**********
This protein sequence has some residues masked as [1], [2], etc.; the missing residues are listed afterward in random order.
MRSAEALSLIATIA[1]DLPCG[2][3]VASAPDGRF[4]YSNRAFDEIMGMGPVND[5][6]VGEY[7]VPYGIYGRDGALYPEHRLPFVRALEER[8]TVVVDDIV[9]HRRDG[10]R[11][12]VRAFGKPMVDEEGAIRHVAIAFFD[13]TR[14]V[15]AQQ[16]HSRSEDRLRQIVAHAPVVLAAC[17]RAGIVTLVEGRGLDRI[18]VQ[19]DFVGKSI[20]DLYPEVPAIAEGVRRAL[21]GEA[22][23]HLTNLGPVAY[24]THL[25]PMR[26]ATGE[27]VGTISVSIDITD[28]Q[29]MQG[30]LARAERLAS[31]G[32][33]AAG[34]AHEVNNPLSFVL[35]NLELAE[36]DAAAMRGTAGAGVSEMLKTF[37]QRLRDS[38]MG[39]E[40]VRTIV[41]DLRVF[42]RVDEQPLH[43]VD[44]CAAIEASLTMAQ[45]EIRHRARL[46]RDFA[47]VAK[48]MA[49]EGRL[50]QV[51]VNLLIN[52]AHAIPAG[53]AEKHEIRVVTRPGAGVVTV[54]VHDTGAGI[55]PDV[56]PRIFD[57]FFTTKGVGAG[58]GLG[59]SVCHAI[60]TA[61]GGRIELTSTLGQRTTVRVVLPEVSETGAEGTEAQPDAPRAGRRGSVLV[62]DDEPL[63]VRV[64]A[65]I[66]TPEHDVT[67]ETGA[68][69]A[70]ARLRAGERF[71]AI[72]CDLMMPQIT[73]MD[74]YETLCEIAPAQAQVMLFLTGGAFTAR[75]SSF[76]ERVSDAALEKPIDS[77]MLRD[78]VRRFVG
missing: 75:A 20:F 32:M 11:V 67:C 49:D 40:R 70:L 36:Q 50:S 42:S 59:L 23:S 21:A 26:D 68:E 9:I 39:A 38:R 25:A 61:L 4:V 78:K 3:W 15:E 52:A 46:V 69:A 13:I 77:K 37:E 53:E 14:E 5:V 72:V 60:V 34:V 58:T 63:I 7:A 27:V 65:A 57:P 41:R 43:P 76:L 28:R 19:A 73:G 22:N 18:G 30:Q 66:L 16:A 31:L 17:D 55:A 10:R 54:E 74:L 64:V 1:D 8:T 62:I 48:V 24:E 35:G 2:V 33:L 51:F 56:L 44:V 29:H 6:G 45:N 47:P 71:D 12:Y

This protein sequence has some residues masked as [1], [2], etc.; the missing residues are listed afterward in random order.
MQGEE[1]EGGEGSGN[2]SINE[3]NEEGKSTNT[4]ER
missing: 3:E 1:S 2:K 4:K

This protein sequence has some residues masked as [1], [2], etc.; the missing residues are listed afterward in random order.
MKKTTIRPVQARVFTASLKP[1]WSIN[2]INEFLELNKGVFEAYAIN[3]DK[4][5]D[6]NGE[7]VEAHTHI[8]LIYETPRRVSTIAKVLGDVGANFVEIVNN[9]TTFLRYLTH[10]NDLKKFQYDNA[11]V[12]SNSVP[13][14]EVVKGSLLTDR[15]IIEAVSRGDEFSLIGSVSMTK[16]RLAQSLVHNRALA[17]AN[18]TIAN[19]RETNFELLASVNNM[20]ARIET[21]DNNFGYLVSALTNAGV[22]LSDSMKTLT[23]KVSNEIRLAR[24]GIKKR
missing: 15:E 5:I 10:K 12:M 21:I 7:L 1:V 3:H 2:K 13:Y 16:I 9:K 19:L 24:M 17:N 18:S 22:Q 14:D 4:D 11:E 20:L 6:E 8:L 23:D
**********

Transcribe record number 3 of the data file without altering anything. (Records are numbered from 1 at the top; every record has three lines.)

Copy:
This protein sequence has some residues masked as [1], [2], etc.; the missing residues are listed afterward in random order.
MKKTTIRPVQARVFTASLKP[1]WSIN[2]INEFLELNKGVFEAYAIN[3]DK[4][5]D[6]NGE[7]VEAHTHI[8]LIYETPRRVSTIAKVLGDVGANFVEIVNN[9]TTFLRYLTH[10]NDLKKFQYDNA[11]V[12]SNSVP[13][14]EVVKGSLLTDR[15]IIEAVSRGDEFSLIGSVSMTK[16]RLAQSLVHNRALA[17]AN[18]TIAN[19]RETNFELLASVNNM[20]ARIET[21]DNNFGYLVSALTNAGV[22]LSDSMKTLT[23]KVSNEIRLAR[24]GIKKR
missing: 15:E 5:I 10:K 12:M 21:I 7:L 1:V 3:H 2:K 13:Y 16:I 9:K 19:L 24:M 17:N 18:S 22:Q 14:D 4:D 11:E 20:L 6:E 8:L 23:D